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How to Get a Contractor’s License in Washington

7 minute read.

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Wondering what steps to take to start your general contracting or handyman business in Washington? We’ve got you covered.

The idea of starting your own business comes with a whole host of emotions. You’re excited about the possibilities, proud you’re finally taking the step, and likely overwhelmed or confused about the legal side of things. Never fear, Simply Business is here. We’ve scoured the Washington State Department of Labor and Industries website to bring you a simple, how-to guide for becoming a general contractor in Washington.

Why Do I Need a Washington Contractor’s License?

If you’ve ever taken an exam and paid a fee to get a driver’s license, then the Washington contractor’s license process won’t be completely foreign.

Business licenses make sure that contractors in the state are knowledgeable and reputable. Licensure requires passing an exam and sometimes has experience standards as well.

On the other hand, business registration doesn’t have experience or exam requirements. It’s simply a way for the state to keep track of whose operating a business so that contractors can be held responsible for their actions (or inaction).

Business insurance protects the business owner and their personal assets. Even with precautions, property damage or bodily injury can happen on a job site. Having general liability insurance prevents you from having to pay those damages out of pocket, and it’s also required by the state.

If you decide to skip a few steps and start operating a business without the required license, registration, or insurance, you could be in for fines or charges. After receiving your license or registration from the state of Washington, you’ll be listed on their database of contractors for potential customers to use.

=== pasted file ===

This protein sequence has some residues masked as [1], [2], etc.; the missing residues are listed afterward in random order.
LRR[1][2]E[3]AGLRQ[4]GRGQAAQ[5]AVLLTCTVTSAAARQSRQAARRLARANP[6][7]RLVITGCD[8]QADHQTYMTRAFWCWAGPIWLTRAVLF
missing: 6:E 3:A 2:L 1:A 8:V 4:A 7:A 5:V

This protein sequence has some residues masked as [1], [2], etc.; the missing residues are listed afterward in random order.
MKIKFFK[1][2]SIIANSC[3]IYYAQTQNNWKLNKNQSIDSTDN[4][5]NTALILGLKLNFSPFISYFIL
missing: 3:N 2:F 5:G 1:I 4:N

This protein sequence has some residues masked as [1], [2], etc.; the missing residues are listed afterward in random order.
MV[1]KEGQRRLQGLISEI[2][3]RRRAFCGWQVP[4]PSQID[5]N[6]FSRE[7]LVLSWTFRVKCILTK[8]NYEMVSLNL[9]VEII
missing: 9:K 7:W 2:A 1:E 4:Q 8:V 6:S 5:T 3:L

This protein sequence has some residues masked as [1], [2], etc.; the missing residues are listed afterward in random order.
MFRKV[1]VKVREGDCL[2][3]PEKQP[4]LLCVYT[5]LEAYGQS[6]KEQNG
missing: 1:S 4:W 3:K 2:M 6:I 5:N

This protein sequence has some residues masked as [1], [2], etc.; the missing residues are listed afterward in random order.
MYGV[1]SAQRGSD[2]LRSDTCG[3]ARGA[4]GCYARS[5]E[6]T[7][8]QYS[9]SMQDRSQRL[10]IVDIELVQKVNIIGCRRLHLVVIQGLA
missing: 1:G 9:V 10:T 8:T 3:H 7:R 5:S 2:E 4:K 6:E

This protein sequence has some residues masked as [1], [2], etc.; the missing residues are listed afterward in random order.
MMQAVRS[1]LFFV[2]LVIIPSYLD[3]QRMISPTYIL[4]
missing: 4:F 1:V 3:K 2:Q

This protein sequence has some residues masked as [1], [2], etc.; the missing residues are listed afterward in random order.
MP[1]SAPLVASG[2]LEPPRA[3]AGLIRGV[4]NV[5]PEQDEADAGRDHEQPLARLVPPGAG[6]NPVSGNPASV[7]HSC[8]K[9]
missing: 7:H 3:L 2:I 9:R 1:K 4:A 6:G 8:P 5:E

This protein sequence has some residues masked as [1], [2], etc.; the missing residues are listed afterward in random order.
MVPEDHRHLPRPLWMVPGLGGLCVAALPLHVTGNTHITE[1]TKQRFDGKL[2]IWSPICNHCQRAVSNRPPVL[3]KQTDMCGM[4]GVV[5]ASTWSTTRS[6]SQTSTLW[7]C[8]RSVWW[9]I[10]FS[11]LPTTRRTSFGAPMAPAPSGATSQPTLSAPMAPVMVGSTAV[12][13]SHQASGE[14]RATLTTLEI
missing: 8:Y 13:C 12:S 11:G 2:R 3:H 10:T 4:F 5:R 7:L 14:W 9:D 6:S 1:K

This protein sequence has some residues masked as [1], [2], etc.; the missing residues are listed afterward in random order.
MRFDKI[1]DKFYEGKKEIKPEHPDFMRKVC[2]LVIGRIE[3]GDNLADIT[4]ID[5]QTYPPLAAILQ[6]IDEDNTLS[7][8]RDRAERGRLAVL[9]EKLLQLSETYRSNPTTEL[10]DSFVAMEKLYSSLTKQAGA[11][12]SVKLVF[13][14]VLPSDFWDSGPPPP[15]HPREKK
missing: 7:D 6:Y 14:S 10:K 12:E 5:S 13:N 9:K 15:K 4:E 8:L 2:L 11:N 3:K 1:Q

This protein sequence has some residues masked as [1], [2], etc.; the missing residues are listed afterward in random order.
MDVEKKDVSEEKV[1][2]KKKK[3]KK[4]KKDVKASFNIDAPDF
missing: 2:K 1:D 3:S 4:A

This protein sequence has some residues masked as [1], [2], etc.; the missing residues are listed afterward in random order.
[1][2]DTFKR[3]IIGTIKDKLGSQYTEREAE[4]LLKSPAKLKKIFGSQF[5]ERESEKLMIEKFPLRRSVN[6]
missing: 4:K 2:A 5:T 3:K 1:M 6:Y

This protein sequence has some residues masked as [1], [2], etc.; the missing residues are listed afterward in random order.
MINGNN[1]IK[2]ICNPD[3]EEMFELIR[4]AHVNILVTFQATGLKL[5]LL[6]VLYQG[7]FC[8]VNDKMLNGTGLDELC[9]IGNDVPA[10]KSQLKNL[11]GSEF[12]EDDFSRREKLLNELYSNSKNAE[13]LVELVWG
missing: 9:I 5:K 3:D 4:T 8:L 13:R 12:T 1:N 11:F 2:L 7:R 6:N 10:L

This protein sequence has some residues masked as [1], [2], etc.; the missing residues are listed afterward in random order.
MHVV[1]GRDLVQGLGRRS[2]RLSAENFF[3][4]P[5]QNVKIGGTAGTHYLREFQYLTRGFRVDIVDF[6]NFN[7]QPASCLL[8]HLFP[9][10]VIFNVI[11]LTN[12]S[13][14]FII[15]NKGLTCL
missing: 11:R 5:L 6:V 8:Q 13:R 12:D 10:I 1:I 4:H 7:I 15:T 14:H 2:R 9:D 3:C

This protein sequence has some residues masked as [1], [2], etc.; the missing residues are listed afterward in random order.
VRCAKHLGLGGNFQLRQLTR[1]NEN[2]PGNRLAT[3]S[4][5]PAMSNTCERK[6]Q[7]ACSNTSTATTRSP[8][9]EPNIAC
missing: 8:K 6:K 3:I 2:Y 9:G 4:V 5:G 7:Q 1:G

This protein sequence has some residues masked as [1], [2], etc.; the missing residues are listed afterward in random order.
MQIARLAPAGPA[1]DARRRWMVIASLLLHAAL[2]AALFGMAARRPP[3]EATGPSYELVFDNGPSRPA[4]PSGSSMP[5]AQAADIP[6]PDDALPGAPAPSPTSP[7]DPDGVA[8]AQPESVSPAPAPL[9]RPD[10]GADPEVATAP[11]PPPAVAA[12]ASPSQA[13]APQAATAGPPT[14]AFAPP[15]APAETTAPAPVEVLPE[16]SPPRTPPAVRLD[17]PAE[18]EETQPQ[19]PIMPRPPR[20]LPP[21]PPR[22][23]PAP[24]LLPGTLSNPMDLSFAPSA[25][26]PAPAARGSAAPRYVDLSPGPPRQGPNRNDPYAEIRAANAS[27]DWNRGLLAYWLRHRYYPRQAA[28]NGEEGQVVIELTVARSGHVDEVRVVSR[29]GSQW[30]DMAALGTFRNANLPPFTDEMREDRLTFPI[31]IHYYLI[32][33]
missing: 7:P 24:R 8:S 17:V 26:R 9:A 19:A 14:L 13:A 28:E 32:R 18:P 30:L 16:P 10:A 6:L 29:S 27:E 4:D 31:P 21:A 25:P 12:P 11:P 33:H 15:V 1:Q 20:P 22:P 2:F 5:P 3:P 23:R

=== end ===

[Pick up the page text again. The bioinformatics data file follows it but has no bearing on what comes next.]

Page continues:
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How to Become a General Contractor in Washington

Being organized makes the registration and licensure process much more manageable. Let’s break down how to become a general contractor in Washington into small steps.

General contractors vs. specialties

Every state handles contractor licensing differently, and in Washington, general contractors don’t need to apply for a license. Instead, general contractors are required to register. If, however, you’ll be working on the specialty skills listed below, you’ll need to pass an exam.

If you’re a general contractor, you only need to register. General contracting covers:

  • Construction
  • Remodeling
  • Repairing buildings
  • Demolishing

We’ll go over registration requirements and process in a moment.

If you’re a specialty contractor, you must meet education and exam standards to become licensed. There are 63 specialties and project types that you may need to be licensed to perform. The main license categories that have education and exam steps are:

If you have any questions about whether the work you’re planning on doing requires licensure or not, contact your local L&I office or the Contractor Information line at 1-800-647-0982. For this guide, we’ll be focusing on general contractor registration.

What you need before registering